The biggest complaint I hear is that teachers aren't prepared for the changes that the school wants to see.  We are all together in this and we need everyone to be successful.  



We have a responsibility, regardless of our position, to help our fellow teachers succeed!  When our fellow teachers succeed, then we succeed and our students succeed!

So lets work with our fellow teachers to make our schools the best place they can be!

Friday, December 30, 2016

And so it begins...

Here we are, near the end of the holiday break.  While many teachers in my area are focused on spending time with their families, tech coordinators, integration specialists, tech directors, never really shut our brains off.  Even if we aren't at the school, we rarely take the time away from researching the latest trends, attending conferences, networking, blogging, writing, speaking - the list goes on.  But we do it because we love it and we know that we are helping our students - your students - to have a better educational experience.

About Me
I began my education career as a teacher.  Over the years, I have taught almost every subject in middle school and even a few at the high school level.  My first love is science - specifically geology - however, I have always had a passion for technology.  When I took a few years off to be a stay-at-home mom, I began delving into the online world that existed at the time and taught myself how to write HTML (CSS didn't exist at the time).  My plan was to design some website pages so that our family could follow the growth of my boys even if they didn't live close by.  That excitement grew and I continued my self teaching of technology.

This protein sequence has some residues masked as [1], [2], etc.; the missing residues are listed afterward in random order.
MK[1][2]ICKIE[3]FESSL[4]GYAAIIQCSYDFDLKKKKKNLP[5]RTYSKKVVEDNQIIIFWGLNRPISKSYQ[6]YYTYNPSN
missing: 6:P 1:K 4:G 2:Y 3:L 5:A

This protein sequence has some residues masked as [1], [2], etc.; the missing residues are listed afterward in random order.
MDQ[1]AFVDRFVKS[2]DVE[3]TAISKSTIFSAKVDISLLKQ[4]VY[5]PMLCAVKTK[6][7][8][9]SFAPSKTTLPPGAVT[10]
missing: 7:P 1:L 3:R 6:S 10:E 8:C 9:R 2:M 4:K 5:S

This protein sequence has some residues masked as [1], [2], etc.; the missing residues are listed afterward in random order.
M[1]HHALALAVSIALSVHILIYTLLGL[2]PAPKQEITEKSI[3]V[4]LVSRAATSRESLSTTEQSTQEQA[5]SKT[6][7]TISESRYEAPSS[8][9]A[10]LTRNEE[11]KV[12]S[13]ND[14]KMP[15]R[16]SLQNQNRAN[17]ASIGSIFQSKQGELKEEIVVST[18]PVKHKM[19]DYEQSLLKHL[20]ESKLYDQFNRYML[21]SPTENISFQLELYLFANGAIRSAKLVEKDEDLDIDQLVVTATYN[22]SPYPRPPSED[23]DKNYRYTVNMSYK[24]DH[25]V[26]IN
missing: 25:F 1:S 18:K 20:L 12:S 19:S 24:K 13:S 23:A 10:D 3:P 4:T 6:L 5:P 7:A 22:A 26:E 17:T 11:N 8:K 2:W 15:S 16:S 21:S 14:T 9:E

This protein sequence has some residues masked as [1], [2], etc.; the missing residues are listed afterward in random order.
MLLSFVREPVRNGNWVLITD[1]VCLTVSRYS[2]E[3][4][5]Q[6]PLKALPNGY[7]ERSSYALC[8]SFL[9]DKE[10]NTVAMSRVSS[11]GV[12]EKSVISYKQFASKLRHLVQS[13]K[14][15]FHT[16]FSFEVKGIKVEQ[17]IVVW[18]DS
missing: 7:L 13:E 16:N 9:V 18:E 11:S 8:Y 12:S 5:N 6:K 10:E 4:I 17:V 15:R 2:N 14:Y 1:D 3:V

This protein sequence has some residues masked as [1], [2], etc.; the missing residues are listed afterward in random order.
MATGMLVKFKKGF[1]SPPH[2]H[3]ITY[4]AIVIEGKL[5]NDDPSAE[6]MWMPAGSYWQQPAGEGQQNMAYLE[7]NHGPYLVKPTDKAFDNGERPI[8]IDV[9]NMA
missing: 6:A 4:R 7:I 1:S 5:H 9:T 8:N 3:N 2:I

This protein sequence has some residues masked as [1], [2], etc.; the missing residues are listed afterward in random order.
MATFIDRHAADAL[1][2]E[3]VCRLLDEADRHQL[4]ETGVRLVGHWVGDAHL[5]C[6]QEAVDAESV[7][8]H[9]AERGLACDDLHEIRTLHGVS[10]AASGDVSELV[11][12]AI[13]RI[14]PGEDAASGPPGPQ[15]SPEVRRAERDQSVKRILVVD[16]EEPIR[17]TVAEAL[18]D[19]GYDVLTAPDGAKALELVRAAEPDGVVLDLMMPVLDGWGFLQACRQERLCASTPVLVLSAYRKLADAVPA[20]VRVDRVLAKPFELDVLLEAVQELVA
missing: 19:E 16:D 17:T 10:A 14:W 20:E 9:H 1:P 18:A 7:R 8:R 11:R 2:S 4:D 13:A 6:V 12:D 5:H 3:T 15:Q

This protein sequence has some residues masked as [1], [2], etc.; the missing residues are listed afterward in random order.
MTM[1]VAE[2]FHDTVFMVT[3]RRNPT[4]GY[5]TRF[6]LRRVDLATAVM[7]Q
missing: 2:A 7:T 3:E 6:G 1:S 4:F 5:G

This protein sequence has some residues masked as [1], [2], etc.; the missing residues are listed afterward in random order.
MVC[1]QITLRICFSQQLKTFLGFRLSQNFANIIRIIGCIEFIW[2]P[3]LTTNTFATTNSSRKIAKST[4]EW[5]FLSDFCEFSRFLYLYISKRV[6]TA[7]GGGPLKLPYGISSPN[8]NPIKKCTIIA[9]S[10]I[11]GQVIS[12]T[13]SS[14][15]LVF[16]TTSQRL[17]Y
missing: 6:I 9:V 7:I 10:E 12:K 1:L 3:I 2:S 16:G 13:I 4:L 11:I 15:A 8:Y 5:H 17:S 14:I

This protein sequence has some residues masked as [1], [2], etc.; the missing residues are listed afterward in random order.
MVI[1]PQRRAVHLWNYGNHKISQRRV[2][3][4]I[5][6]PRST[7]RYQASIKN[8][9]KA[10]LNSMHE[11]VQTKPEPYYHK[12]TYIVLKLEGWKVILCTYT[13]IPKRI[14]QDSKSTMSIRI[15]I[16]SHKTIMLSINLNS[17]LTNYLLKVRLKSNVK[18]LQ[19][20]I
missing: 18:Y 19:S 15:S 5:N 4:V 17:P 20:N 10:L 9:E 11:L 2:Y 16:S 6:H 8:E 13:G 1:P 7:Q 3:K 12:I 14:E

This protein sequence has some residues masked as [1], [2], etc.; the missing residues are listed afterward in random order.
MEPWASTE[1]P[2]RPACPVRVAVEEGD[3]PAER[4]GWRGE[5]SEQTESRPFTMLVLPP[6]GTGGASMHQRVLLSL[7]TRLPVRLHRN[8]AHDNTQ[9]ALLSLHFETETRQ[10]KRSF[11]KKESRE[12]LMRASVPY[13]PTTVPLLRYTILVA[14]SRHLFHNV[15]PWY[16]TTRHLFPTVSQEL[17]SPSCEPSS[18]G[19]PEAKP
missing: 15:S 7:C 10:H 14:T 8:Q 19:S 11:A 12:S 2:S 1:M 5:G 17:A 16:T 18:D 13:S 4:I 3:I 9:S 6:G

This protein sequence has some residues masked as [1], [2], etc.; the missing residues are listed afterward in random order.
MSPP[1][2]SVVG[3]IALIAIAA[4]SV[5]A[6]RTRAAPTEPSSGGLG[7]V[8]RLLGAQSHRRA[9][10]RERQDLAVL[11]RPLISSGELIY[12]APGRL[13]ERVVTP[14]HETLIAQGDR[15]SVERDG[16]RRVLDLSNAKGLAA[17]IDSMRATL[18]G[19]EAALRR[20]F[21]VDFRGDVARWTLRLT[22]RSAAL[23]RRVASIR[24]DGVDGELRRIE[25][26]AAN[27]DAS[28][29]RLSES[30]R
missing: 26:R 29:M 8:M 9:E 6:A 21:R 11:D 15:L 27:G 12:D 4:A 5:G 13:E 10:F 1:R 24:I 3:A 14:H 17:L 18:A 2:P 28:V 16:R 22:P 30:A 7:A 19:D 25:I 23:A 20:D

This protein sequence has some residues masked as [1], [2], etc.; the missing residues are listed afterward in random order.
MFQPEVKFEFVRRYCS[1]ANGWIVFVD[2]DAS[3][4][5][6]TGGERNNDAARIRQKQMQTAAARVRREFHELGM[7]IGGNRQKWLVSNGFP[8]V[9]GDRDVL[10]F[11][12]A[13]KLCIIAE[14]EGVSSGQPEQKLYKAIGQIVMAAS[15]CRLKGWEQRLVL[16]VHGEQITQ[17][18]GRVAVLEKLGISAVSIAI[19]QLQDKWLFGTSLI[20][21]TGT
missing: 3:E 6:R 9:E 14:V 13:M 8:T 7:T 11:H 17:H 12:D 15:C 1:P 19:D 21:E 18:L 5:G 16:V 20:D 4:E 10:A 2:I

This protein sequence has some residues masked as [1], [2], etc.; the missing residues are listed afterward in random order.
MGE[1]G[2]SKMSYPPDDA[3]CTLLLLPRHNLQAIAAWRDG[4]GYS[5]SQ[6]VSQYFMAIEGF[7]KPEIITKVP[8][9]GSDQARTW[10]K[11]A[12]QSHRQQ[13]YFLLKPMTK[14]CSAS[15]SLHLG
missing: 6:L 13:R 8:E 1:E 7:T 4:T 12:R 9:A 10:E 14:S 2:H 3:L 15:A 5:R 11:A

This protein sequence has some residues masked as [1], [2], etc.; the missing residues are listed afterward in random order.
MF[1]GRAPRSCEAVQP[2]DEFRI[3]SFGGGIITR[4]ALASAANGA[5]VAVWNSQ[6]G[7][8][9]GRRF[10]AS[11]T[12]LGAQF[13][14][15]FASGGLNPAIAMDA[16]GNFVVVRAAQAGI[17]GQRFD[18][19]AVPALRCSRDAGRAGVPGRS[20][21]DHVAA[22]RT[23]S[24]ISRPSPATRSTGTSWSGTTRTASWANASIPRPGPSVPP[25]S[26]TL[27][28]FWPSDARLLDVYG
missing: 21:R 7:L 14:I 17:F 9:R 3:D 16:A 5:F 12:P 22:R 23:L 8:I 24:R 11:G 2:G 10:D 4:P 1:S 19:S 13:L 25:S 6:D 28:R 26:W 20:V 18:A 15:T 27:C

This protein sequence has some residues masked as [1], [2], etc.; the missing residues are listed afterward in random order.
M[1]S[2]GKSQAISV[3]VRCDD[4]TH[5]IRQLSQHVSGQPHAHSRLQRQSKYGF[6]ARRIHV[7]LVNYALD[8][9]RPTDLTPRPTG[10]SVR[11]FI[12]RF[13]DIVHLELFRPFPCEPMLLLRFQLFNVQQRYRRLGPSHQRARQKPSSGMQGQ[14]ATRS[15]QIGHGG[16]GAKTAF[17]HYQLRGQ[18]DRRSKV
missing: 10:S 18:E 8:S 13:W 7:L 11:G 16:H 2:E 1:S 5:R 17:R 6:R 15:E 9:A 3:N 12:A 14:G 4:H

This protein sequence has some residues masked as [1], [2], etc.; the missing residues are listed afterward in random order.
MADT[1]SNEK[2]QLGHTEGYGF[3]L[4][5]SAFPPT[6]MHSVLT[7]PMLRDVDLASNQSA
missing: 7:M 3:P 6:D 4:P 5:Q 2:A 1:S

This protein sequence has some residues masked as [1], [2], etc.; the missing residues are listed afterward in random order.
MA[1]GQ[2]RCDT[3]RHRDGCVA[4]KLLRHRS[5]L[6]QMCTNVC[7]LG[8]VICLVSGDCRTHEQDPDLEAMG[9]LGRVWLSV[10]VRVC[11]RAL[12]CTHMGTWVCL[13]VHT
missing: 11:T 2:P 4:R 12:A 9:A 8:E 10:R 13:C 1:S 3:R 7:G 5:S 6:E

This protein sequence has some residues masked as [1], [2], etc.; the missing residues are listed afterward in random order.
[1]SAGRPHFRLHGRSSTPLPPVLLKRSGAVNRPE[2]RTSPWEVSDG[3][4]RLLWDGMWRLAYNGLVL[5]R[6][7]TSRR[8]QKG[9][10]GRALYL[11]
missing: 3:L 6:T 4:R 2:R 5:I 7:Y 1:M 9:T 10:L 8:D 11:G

I returned to the classroom just before finding out that I was pregnant with son #4.  When I returned to the classroom, I was excited to be one of the first in our area to be blessed with an interactive whiteboard.  I spent so much time learning everything I could do with it and the different ways I could use it.  The students loved getting to be a part of the class by going up to the board, writing on it, presenting from it.  I loved getting to see their excitement.  As the years went on and I moved schools, I found myself spending so much time "teaching" science (read "sage on the stage") that I never had time for the hands on labs that were the reason I loved science.  I missed the excitement in my students eyes when learning.  I knew there had to be a better way.

So I did some research and came across John Bergmann and the Flipped Classroom.  I jumped right in and started flipping my classes.  I was able to keep the students from spending all class period sitting and being bored (because, lets face it, none of us want to sit and listen to something that we aren't interested in).  That kicked off my desire to find new ways to reach my students and led to my role as a technology coordinator.

I have now been in the position of technology coordinator at a small Catholic 6-12 school in Connecticut for 4 years.  I am a life-long learner and love to lead change.  I am a sponge to learning new ideas and finding ways to integrate them into my classes.  My goal is to inspire students to become life-long learners and find their own passions.  I also hope to inspire other teachers to make small changes and build new ways of learning that help students find their desire for learning.

So join me on my adventure of transforming education and leading change beginning in my own classroom.